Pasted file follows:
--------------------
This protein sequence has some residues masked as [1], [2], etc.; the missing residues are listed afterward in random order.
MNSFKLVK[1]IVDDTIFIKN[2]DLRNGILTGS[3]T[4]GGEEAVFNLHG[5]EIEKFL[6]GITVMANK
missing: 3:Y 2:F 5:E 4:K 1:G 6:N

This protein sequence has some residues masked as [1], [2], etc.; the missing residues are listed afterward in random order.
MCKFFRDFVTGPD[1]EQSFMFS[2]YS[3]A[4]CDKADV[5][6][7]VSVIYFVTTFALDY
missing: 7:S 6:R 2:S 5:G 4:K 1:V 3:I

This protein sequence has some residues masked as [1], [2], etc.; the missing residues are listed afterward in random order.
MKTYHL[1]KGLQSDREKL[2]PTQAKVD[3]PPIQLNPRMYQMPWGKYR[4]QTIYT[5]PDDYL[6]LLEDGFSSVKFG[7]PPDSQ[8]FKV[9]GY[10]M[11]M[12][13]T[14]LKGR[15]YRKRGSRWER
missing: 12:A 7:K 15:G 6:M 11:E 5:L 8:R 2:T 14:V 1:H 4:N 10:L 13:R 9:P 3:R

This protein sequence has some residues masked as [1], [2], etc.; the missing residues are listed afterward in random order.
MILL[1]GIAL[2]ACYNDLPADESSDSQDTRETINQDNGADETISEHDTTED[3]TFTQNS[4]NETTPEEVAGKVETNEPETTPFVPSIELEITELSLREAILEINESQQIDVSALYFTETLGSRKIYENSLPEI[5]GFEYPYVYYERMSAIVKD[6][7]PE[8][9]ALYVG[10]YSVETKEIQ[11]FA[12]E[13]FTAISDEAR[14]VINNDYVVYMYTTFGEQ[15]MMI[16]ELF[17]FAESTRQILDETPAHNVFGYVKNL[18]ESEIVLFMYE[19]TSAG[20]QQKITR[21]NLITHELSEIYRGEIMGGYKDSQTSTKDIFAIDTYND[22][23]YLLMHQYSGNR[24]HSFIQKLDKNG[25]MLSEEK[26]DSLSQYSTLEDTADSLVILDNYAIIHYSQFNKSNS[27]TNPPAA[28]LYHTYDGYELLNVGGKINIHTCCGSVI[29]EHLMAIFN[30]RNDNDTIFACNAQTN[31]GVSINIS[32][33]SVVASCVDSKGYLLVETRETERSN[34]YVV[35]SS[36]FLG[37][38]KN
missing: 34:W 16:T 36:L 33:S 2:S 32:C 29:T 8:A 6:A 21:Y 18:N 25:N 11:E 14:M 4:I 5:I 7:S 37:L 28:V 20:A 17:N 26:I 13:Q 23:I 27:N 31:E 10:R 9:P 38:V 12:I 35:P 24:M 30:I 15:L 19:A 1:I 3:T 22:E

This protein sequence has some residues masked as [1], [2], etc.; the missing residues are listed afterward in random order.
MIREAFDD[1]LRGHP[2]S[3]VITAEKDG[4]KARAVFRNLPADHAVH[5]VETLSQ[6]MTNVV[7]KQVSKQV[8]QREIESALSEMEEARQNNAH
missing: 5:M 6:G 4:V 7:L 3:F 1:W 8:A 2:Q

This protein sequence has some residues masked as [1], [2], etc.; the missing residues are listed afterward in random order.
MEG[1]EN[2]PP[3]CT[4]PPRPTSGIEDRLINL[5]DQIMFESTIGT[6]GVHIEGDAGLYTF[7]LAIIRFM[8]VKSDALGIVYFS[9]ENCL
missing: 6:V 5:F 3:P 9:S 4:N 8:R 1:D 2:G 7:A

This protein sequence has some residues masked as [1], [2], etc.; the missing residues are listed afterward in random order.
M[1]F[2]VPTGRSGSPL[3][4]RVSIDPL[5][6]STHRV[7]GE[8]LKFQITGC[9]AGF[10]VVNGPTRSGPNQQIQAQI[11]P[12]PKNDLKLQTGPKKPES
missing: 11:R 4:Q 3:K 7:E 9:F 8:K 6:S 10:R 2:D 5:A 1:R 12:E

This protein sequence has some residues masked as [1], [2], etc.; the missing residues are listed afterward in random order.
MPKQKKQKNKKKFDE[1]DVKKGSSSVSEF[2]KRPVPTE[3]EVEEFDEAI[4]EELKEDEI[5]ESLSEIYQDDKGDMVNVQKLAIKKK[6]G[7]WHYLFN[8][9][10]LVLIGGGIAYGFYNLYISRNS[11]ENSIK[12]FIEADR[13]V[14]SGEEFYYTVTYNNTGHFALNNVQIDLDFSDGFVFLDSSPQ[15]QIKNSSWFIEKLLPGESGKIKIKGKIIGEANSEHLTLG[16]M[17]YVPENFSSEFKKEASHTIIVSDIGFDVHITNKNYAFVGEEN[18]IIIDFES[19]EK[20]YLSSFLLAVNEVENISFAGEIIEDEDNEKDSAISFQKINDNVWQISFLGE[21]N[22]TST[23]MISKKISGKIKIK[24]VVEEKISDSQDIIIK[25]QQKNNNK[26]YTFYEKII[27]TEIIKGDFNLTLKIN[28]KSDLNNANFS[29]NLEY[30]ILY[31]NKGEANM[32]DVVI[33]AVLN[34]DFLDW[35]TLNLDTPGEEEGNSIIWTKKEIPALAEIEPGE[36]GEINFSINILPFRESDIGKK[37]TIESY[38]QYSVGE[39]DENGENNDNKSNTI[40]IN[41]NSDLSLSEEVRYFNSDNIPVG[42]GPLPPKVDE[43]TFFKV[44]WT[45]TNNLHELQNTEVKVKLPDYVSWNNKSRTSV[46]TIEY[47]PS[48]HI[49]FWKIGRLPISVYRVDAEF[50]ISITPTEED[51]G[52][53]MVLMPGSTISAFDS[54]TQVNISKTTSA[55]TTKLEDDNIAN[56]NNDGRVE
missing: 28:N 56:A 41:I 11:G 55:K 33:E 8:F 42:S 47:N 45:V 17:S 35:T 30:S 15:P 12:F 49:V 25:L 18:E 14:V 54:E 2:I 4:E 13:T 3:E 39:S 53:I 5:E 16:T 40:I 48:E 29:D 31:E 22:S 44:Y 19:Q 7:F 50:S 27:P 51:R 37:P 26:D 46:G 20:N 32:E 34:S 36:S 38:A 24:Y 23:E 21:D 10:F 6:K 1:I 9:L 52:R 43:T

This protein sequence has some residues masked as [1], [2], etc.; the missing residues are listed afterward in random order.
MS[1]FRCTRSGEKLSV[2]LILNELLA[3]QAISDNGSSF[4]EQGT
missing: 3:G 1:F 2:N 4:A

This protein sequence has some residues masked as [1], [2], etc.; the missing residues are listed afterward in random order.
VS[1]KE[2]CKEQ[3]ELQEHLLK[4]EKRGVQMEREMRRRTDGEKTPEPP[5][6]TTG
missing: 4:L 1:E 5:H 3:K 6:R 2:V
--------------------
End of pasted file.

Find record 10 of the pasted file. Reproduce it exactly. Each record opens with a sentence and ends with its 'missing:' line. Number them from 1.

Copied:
This protein sequence has some residues masked as [1], [2], etc.; the missing residues are listed afterward in random order.
VS[1]KE[2]CKEQ[3]ELQEHLLK[4]EKRGVQMEREMRRRTDGEKTPEPP[5][6]TTG
missing: 4:L 1:E 5:H 3:K 6:R 2:V